عَنْ أَبِي ذَرٍّ جُنْدَبِ بْنِ جُنَادَةَ، وَأَبِي عَبْدِ الرَّحْمَنِ مُعَاذِ بْنِ جَبَلٍ رَضِيَ اللَّهُ عَنْهُمَا، عَنْ رَسُولِ اللَّهِ صلى الله عليه و سلم قَالَ: “اتَّقِ اللَّهَ حَيْثُمَا كُنْت، وَأَتْبِعْ السَّيِّئَةَ الْحَسَنَةَ تَمْحُهَا، وَخَالِقْ النَّاسَ بِخُلُقٍ حَسَنٍ” .
رَوَاهُ التِّرْمِذِيُّ [رقم:1987] وَقَالَ: حَدِيثٌ حَسَنٌ، وَفِي بَعْضِ النُّسَخِ: حَسَنٌ صَحِيحٌ.
On the authority of Abu Dharr Jundub ibn Junadah, and Abu ‘Abd-ir-Rahman Mu’adh bin Jabal (may Allah be pleased with them) that the Messenger of Allah (peace and blessing of Allah be upon him) said:
“Be conscious of Allah wherever you are. Follow the bad deed with a good one to erase it, and engage others with beautiful character.”
Related by Tirmidhi
Written commentary compiled by volunteers utilizing Sh. Jamaal Diwan’s audio commentary above and English translation of Ibn Daqiq Al-Id’s commentary on The Forty Hadith of Imam al-Nawawi.
In this hadith, the Prophet (sas) teaches us that we must have God-consciousness in every possible scenario: “wherever you may be.” Whether you are alone, in public, in a position of leadership, weakness, or strength, you should be aware and fearful that Allah is watching. This consciousness, keen awareness, and fearfulness of God at every time and in every place is called taqwa.
Some of the companions explained the concept of taqwa as the following: “If you were to walk through a thorny patch wearing long clothing, how would you walk through that patch?’’ Someone answered that they would gather their clothes together and step over the thorns to avoid tearing their clothing; such is taqwa. This level of consciousness of Allah, knowing that He is watching us and having this awareness of Him in every moment is something that we should seek to instill in all aspects of our life.
There is a story about a teacher who preferred a student over the rest. The students would ask why and he would answer, “You’ll understand.” He did an experiment where he gave all of his students food and told them to go somewhere where no one could see them and eat it. They all went to different places and ate the treat, except for the one student. He was asked why he did not eat, and he answered, “You told us to go eat somewhere where we cannot be seen, and there is no where I can go where Allah will not see me. So, I didn’t eat.” The Sheikh told the students, “This is why I prefer him over the rest of you.” This awareness of Allah’s presence is an example of taqwa.
It may not be easy to build and deepen taqwa within ourselves, so we should actively call upon Allah (SWT) for help. Imam Ash-Shafi said, “Three things are very difficult: to be generous when you have little, to be fearful of Allah when you are alone, and to say the truth in front of someone whom you fear or hope for their good opinion.” The Prophet (sas) used to make duaa saying, “Oh Allah, I ask of You to bestow upon me taqwa.” He also used to say, “I ask you that I fear You at times when I am seen and the times when I am not seen (by people).” We can learn from this sunnah of the Prophet (sas) to make duaa that Allah inspires us and blesses us with taqwa.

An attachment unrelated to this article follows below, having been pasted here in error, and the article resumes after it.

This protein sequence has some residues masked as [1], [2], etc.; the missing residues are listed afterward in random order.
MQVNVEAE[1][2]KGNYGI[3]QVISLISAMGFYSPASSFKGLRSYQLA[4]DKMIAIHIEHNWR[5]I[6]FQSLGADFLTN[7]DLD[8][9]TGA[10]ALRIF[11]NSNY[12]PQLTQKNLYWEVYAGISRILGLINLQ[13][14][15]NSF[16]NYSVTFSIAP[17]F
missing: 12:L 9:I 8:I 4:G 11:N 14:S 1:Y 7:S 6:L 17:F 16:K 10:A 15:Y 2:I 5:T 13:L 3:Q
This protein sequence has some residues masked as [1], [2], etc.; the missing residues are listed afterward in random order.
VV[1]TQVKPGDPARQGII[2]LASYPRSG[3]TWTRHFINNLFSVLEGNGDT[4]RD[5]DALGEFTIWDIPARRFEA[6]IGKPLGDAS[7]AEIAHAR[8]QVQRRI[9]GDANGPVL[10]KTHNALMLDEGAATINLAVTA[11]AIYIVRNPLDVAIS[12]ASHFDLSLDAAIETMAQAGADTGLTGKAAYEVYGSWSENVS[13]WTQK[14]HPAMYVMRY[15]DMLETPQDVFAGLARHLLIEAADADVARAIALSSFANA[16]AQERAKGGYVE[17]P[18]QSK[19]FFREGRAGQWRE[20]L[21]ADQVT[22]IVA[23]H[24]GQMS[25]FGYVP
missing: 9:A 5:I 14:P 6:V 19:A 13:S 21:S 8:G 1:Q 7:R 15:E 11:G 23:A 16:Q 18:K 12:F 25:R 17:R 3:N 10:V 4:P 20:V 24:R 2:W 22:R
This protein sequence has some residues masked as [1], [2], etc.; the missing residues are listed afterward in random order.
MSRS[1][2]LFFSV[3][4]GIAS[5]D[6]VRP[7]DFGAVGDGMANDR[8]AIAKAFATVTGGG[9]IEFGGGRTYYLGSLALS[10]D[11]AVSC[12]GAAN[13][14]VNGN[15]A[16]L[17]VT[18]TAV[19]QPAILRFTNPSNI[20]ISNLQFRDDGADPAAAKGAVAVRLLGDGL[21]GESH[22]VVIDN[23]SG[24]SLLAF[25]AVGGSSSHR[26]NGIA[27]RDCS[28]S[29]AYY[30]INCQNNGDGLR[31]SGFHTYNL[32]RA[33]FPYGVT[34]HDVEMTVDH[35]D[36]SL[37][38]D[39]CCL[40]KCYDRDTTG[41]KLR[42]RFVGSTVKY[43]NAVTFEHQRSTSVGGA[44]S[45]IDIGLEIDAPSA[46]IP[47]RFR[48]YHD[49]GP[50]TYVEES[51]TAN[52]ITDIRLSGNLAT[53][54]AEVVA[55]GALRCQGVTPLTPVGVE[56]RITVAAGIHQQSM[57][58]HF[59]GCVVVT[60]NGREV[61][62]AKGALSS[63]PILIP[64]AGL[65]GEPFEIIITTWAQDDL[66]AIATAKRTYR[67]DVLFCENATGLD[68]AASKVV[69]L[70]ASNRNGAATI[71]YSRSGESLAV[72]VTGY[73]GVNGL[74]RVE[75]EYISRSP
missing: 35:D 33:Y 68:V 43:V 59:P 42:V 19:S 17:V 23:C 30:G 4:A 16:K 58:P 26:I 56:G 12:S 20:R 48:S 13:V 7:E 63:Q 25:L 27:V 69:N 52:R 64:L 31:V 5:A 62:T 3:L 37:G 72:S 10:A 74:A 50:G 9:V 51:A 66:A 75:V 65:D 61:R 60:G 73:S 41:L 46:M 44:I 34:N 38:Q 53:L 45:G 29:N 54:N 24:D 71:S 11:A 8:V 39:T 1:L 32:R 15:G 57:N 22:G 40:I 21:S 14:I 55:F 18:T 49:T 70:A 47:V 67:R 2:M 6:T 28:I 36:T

A Follow-up to Bad Deeds
This part of the hadith is proactive, an aspect that many Muslims don’t practice. Our understanding of sin should be mobilizing, not debilitating. Too often, we respond to a sin by putting ourselves in a figurative corner and abusing ourselves psychologically until we get over that sin. This is not what Allah wants from us. Yes, we should feel guilty and have a level of regret, but it should not stop us from moving forward in good deeds. People use their sins as an excuse to stay behind, but do not stop yourself from all the other good that you could be involved in.
The response to a sin should not be to wait, but rather to race to do something good so the sin can be erased. Our attitude should be proactive and positive. We should always have hope that Allah can, and will, have mercy on us as long as we keep struggling and pushing forward.
When you practice the hadith’s first two components of God-consciousness and following the bad deed with a good one, you will end up with the third component of good character. Good character is a true test of religiosity. Many times, people are outwardly religious, but their manners are terrible. They engage in religious matters with enthusiasm, but when it comes to business, they mistreat their employees. It is not just about what is legal; that is not what our standard of goodness is. The Prophet (sas) was sent and confirmed by Allah to have a very high level of morals and to be very strict in his ethics. We have to hold ourselves to the highest ethical standards and be morally rigorous because it is part of what it means to bear witness to the world around us and carry the message of Islam. The Prophet (sas) was asked, “What will enter the greatest amount of people into Paradise?” His response was, “Taqwa of Allah and dealing with people in a nice and beautiful way.”
In another hadith narrated by Bukhari, the Prophet (sas) said the one who has good manners may attain the same level of merit as those who fast and pray frequently. When you stand in the night and you fast during the long days, you’re struggling with yourself against yourself. But when you strive to have good manners, you are struggling with yourself while amongst others. It is a higher level of interaction, and it can actually be more difficult than praying in the night and fasting during the day.